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A most refreshing sorbet made from the tender and aromatic flesh of this delicious and delicate fruit.
Originally from South America and the Caribbean, these custard apples (related to the delicious chermoya), are found in tropical countries.
Custard apples vary in size and are approximately the size of a tennis or cricket ball. They are a roundish, heat-shaped, green and delicate fruit with bumps on the outside. Inside, is a white creamy, aromatic flesh surrounding large shiny black seeds around a soft core.
The fruit are plucked while they are still hard, and soften as they ripen. As they ripen, the bumps move apart. A ripe custard apple is soft to touch and can be pulled apart easily.
The soft fruit can be consumed the same day or stored in the fridge for 2-3 days. Unripe custard apples will ripen at room temperature over a few days. To speed up the ripening process, store next to bananas or apples.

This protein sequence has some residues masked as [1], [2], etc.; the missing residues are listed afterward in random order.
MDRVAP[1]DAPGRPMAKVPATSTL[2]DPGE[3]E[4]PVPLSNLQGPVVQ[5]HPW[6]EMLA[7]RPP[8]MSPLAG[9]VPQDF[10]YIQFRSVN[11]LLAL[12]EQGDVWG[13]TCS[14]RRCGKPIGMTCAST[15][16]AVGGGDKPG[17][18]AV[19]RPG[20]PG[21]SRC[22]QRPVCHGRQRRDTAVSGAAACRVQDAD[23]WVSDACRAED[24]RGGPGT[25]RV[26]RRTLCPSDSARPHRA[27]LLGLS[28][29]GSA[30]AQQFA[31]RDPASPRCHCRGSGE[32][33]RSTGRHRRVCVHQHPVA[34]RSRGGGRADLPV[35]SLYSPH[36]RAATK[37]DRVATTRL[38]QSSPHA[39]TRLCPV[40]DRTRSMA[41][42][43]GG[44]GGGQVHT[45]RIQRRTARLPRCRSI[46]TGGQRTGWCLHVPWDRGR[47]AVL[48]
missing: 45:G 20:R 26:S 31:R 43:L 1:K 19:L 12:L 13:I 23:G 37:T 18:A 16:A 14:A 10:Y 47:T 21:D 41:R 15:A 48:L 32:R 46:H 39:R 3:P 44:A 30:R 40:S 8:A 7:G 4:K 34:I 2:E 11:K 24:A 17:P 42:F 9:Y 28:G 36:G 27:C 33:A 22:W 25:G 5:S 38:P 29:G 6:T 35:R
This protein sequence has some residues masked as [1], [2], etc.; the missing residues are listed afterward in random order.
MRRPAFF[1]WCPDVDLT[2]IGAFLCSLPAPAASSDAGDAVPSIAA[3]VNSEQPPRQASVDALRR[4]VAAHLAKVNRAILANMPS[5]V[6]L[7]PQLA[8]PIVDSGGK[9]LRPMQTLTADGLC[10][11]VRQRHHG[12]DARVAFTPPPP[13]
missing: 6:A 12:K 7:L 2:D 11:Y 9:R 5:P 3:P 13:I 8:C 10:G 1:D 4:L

The skin of custard apples is not edible, nor are the seeds which are slightly poisonous.
The easiest way to eat a custard apple is to cut it in half (or pull apart) by hand and spoon out the flesh, discarding the black seeds.
The flavour is delicate, creamy and sweet, like custard.
Custard apples pair well with bananas, pineapple, berries, coconut, honey, nutmeg, ginger and vanilla.
Custard apple sorbet
- 5 ripe custard apples
- 1 tablespoon lemon juice
- 6 ginger cookies
- 1 tablespoon honey
- Halve the custard apples and scoop out the flesh, discarding the black seeds. Blend with lemon juice to a smooth consistency. Spoon out into a flat dish, cover and freeze for 90 mins, stirring at regular intervals of 20 minutes.
- Before serving, grind the ginger cookies to a coarse crumb. To serve, drizzle honey over each scoop of sorbet before sprinkling the cookie crumb on top.
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